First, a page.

JPMorgan to Offer Meta Pay as Checkout Option

Meta has launched a partnership with J.P. Morgan Payments to offer Meta Pay as a checkout option for J.P. Morgan merchants.

In an announcement sent to PYMNTS Tuesday (Oct. 25), the company said this means J.P. Morgan Payments merchants can add Meta Pay — known as Facebook Pay until June — to their websites as a checkout option on both desktop and mobile.

“Meta’s partnership with J.P. Morgan Payments offers choice for customers and merchants, and further enables people to quickly, easily and securely pay for things on even more of their favorite websites, ultimately streamlining connections between people and businesses,” the announcement stated.

The news came one day after a major shareholder issued an open letter calling on Meta to slash its spending — and public focus — on the metaverse.

Altimeter Capital Management CEO Brad Gerstner, who holds 2.5 million shares in the social media and tech titan, warned that the company “has drifted into the land of excess — too many people, too many ideas, too little urgency” due to its focus on a metaverse that even it believes is at least 10 years and $100 billion away.

Gerstner said Meta should spend no more than $5 billion a year — down from the $10 billion to $15 billion pledged by CEO Mark Zuckerberg — and cut its workforce by 20%. He added that the public is “confused by what the metaverse even means. If the company were investing $1–2B per year into this project, then that confusion might not even be a problem.”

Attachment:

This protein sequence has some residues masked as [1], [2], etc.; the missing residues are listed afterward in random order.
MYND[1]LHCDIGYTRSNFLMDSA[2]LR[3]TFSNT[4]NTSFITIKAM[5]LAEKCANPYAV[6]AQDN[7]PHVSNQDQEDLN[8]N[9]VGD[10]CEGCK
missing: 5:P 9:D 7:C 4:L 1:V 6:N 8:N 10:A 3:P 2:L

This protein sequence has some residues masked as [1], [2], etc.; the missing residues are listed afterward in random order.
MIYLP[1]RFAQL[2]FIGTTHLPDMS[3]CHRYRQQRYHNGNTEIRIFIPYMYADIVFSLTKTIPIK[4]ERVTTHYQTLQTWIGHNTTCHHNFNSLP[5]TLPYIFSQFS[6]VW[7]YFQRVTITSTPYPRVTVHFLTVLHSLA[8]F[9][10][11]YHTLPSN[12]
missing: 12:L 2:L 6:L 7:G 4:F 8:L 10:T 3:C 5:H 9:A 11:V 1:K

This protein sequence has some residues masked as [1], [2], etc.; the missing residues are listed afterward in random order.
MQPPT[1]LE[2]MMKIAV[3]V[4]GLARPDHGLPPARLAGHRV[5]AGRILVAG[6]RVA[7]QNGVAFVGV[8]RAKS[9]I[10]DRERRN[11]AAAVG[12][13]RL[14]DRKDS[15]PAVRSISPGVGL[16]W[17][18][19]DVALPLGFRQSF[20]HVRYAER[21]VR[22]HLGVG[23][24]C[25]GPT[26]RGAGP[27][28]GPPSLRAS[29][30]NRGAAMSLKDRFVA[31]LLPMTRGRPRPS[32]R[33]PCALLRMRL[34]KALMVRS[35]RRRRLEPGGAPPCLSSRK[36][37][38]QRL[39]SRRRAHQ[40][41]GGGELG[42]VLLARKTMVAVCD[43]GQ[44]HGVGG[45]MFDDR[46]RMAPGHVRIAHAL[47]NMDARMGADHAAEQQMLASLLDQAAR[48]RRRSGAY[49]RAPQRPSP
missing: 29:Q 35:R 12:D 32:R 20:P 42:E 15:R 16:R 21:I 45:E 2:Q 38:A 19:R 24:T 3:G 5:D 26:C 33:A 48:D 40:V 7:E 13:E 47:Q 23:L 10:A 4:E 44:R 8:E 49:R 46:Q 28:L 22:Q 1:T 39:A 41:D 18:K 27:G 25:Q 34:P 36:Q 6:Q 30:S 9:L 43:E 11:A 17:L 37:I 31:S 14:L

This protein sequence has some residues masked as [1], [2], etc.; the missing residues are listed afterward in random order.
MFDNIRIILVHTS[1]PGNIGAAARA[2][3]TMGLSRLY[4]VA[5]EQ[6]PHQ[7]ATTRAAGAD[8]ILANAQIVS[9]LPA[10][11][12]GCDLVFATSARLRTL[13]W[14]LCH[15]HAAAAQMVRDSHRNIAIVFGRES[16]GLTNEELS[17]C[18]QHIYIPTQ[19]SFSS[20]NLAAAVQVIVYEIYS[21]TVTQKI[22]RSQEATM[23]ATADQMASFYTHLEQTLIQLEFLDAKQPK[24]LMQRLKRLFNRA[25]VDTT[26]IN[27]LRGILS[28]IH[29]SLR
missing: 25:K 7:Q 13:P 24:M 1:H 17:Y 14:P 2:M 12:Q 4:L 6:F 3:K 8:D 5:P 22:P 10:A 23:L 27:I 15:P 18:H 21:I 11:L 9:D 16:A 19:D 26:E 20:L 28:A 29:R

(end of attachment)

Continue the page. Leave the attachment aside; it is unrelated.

Earlier this month, reports emerged that Meta’s virtual reality, Horizon Worlds, was sputtering as its user base steadily dwindled, with just 9% of worlds built by creators receiving at least 50 people, and most receiving no visitors at all. This goes against what makes platforms of any kind attract users and scale, as PYMNTS Karen Webster wrote.

Read more: Meta’s Horizon Worlds Users Prefer Life in the Real World

“The reason people walk by an empty restaurant and walk into a busy one is the perception that the busy one is better,” Webster said. “Two-sided networks have a different challenge — which having built and launched one, Mark Zuckerberg should know. Without both sides on board, there is no platform. It’s Platform Economics 101, and it’s been that way since Istanbul’s Grand Bazaar was founded in 1730.”